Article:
Gaza children in trauma

Dead and damaged children from the Middle East are much in the news. Recent headlines and media images have been dominated by that of the limp body of toddler Aylan Kurdi, a refugee from Syria washed up on the Turkish coast.

Less reported is the story of Ali Saad Dawabsheh, an eighteen month old Palestinian baby burned to death along with his mother and father by a Zionist murder gang in Douma, a West Bank village near Nablus. Their killers, who painted on the child’s home the words “revenge” and “Long live the Messiah”, are unlikely to be brought to justice.

Both children will never be forgotten. Their bereaved families will recall them with love, sadness and burning hate for those who took their lives.

Stories of individual tragedies reach the headlines. In time, they contribute to a collective memory. Together they form a powerful moral indictment, not only of militant Zionism, but also of the Western leaders that give Israel their supine, unconditional support.

The Israeli attack on Gaza killed over 2,000 Palestinians (of whom 1,400 were civilians including 500 children) and left the besieged enclave in ruins with thousands of people homeless. One year on, there is little sign of reconstruction. The siege and suffering continues.

A Palestinian student and language teacher who experienced the 2014 attacks with her family in Gaza told me that after the violence ended she and her colleagues went back to the schools they taught in to find children severely distressed by what they had witnessed.

Her colleagues agreed that it was impossible for the children to begin formal lessons. Instead, they let them draw pictures.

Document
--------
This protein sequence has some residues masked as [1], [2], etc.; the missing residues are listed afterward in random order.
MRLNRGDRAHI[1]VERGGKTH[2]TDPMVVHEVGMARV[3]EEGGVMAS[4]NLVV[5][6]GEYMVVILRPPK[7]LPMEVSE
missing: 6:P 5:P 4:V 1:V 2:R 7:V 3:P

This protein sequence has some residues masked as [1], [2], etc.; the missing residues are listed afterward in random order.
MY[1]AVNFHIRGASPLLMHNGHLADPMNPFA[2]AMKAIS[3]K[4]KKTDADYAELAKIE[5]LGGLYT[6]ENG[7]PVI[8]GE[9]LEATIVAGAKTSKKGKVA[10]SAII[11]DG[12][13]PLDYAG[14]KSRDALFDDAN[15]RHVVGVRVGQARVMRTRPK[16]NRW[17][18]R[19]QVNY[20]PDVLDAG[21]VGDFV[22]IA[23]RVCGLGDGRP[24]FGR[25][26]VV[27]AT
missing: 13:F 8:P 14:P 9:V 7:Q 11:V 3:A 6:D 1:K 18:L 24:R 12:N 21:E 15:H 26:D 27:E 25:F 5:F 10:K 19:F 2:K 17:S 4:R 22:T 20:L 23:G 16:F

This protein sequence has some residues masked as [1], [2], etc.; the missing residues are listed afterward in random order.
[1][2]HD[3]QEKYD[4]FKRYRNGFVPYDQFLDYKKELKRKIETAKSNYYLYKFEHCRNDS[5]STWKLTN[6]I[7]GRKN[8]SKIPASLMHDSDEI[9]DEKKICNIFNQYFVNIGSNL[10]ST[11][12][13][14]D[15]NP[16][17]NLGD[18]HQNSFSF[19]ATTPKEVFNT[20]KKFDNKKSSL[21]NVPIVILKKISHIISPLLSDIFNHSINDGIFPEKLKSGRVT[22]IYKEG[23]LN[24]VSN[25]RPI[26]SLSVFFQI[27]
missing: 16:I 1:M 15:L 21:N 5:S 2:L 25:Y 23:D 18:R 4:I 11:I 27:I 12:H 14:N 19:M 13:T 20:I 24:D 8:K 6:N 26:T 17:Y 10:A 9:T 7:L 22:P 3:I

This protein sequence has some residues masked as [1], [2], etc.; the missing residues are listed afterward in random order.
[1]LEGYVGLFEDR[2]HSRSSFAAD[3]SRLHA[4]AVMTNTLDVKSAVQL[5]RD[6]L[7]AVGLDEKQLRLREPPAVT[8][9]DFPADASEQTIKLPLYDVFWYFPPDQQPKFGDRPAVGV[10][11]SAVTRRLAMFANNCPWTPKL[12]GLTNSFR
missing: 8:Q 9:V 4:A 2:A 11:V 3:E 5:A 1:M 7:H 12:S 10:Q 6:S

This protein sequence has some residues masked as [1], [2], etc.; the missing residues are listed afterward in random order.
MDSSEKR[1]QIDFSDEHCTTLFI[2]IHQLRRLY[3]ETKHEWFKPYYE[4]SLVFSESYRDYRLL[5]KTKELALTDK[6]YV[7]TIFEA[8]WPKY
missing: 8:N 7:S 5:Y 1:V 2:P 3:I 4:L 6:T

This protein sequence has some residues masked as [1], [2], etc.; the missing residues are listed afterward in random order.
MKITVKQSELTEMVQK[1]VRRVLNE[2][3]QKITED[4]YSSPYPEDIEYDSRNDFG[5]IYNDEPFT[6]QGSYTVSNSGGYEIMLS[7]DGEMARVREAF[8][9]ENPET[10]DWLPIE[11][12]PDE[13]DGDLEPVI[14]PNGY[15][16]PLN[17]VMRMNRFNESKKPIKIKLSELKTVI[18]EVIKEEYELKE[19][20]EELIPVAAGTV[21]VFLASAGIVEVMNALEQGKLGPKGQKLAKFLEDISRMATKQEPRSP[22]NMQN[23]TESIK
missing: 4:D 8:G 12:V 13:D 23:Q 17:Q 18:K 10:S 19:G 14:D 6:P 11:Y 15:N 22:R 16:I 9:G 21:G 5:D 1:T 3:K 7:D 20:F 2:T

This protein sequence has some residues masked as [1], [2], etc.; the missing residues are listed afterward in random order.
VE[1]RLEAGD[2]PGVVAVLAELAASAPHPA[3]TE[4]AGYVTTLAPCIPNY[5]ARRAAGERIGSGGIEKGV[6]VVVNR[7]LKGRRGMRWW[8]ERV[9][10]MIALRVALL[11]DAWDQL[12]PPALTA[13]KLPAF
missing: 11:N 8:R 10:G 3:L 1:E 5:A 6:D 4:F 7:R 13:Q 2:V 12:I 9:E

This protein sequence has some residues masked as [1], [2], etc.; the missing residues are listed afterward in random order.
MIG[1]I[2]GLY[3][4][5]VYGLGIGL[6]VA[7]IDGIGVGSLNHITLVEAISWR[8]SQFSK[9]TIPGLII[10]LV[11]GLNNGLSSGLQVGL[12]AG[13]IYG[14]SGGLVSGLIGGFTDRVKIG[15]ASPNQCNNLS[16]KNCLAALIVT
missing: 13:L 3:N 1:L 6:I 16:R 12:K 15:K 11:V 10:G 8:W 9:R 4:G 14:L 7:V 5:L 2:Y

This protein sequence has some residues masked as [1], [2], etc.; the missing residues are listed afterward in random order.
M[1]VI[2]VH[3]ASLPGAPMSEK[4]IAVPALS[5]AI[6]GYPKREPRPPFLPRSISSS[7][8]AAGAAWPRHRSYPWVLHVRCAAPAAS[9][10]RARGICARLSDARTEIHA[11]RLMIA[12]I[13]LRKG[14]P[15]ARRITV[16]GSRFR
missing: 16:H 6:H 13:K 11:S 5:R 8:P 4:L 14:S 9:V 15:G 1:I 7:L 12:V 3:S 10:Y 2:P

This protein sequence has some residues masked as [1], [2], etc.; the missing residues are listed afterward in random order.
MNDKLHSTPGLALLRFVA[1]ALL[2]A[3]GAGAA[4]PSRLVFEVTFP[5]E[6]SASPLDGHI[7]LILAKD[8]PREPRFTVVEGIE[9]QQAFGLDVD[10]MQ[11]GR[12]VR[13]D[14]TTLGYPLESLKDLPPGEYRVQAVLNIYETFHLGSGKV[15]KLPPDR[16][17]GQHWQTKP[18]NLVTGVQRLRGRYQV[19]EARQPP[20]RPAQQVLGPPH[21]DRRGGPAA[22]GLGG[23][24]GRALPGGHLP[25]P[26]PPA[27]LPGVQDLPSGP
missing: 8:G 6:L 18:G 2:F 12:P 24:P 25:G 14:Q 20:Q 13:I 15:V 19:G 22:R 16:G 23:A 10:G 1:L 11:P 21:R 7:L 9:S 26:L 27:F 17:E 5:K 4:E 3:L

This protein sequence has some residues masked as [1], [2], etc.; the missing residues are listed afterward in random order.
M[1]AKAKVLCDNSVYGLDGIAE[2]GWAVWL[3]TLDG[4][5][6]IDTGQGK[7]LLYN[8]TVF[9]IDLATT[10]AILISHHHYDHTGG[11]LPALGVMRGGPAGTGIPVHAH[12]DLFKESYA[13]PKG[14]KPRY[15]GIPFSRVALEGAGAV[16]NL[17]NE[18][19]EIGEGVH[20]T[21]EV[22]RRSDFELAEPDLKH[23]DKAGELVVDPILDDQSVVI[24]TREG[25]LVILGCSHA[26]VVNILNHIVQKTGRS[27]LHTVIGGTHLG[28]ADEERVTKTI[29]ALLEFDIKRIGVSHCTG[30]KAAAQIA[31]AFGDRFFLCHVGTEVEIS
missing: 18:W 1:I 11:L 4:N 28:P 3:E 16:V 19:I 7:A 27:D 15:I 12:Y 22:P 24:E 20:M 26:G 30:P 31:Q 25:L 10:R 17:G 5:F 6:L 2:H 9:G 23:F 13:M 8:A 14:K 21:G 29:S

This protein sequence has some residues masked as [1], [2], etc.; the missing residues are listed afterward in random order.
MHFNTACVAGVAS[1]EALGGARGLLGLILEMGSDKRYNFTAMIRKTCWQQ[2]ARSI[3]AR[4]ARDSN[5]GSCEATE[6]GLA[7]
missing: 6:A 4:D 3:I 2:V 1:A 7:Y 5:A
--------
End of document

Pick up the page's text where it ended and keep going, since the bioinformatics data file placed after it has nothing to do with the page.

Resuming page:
There were sixteen children that day. Nine of them drew pictures of missiles, attacks from the air and bomb damage. Among the others, the majority drew and painted pictures of birds.

The teacher went on to explain, “in our culture, birds are a symbol of freedom.” She confessed that she was so overwhelmed by what she saw of their work she had to retreat to the staff toilet to cry alone and unobserved. She will never forget this experience.

More than a year on from August 2014, the trauma of Palestinian children continues, as recent reports from Medical Aid to Palestine, the Gaza Trauma Centre and the United Nations testify. They are still terrified by the sounds of Israeli drones and F16s. Without help, they will carry their traumas into adulthood.

Bill Williamson’s book, Place is the Passion – the Israel/Palestine Conflict will be published in spring 2016. The author points out that most of material critical of the Israeli Government is from Jewish sources.

The illustrations used in this article are from the Images for Gaza’s Children art exhibition.